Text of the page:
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Eat, pray, celebrate
October 2021 – Founder of L’Arche Preston (UK) and former leader of L’Arche UK,
John Sargent is now leading the “Charter Process” for L’Arche International.
John tells us here about an encounter that transformed him.
When I was 21, I lived in a L’Arche Community for a year. I went to live in a new household that had opened just six months before and I became part of the house team welcoming people from the local hospital. I helped to welcome Brian as he initially visited for weekends and then came to live with us fulltime. Brian was 19 years old and had lived in the hospital since he was about 4. I helped him to get up in the morning, to have his bath and to get dressed. I helped him with his meals and I pushed his wheelchair for him to get to his day activities. All this was new to me and a steep learning curve! I’d spent my life in school and college working with books and concepts. I was valued by the exams I had passed.
After three months in the community, I was returning from my first week away and walking up from the bus station, across a park, near to my L’Arche house. In the distance, I saw Brian coming towards me, another assistant pushing his chair. As he came closer, I called out a greeting and he recognised my voice. He flung his arms and legs out in bouncing excitement and shouted my name at the top of his voice. His ecstatic welcome was a real revelation to me. It was an encounter of welcome, of being valued and affirmed, simply for being ‘John’.
Daily life continued, revolving mostly around personal care and meals. On my 22nd birthday we had a celebratory meal in the house followed by a time of prayer. During the prayer, an assistant began to read from St John’s Gospel the passage about Jesus washing his disciples’ feet, while Brian crawled across the floor with a bowl of water and began to wash my feet. He did it so gently and so intentionally! Here was the man to whom I gave a bath each day, giving my feet a bath. I had a strong sense that we were brothers. It was a deep encounter of mutuality.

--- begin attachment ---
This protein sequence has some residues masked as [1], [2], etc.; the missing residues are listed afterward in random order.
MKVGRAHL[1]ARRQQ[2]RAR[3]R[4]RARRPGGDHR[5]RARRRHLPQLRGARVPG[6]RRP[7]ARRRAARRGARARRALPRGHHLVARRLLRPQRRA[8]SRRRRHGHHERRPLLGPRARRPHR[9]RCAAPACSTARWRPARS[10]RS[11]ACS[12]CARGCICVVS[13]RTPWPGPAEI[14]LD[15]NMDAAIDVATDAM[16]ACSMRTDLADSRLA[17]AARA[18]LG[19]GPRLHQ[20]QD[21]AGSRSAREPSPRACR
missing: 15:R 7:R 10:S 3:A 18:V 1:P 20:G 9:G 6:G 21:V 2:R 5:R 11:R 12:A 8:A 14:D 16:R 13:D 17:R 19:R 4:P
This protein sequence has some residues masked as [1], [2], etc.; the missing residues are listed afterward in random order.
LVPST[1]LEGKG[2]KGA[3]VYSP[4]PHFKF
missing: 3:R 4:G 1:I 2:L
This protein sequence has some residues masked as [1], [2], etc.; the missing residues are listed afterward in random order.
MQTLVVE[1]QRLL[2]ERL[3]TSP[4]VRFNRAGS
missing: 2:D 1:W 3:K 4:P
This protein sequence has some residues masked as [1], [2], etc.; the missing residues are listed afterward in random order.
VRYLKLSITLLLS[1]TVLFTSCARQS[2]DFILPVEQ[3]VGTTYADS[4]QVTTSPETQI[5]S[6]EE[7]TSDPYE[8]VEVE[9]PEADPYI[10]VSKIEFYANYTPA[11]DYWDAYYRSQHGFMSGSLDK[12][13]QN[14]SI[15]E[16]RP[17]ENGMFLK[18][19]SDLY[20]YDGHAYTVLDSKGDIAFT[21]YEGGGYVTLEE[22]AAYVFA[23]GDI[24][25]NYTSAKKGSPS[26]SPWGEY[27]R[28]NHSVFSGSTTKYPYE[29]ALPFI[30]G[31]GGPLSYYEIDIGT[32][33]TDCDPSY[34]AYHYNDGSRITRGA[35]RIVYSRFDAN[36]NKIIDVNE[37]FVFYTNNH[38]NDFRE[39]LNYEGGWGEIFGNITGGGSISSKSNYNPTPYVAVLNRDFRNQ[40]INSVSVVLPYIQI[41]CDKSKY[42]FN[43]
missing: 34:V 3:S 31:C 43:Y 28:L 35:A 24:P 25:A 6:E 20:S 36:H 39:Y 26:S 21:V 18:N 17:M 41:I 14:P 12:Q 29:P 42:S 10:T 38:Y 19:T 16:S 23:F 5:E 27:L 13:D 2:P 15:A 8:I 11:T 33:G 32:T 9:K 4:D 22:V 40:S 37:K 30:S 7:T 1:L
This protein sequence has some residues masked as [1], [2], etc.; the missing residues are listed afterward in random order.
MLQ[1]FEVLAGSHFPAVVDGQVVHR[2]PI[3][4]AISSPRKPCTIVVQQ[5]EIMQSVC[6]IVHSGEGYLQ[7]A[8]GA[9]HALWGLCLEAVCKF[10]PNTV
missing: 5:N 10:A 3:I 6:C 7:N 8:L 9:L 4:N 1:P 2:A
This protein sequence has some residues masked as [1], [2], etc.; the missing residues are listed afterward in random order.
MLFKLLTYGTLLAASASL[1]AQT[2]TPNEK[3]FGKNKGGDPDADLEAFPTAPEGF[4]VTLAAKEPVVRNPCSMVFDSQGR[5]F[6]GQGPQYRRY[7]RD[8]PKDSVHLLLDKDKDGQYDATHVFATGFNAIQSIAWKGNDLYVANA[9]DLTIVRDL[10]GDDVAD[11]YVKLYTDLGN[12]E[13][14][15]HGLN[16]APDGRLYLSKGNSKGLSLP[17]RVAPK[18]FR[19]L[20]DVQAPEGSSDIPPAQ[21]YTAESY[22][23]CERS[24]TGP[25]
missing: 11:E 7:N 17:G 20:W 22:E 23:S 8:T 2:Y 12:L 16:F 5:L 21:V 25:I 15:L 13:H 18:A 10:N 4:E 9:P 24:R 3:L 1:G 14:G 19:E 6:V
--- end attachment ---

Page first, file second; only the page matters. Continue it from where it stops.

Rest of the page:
And these experiences, these encounters, of unconditional welcome and of mutuality transformed me. A sense of deep connection between us enabled me to see the world, just a little bit, as if through Brian’s eyes. This empathic bridge changed me and continues to change me.
Sharing life with Brian, even for only a year, opened up the spaces where we could encounter each other, across all our differences, as equals. These spaces often centred around eating together, praying together and celebrating together. Spaces where we didn’t encounter each other as care-giver and care-receiver, but simply as equal human persons, as friends.
After my year living with Brian, I went back as planned to study. But I wasn’t the same. And a few years later I returned. If I am still in L’Arche today, it is because of Brian and those encounters 35 years ago, and I am full of gratitude.
I often remember these foundational experiences when we share a meal; when we gather in a circle to pray; when celebrate together, and especially, each time that we ritually wash each other’s feet. These regular ritual spaces make present again the foundational encounters that so changed me – and so they continue to transform me. They nourish me.
Thank you Brian!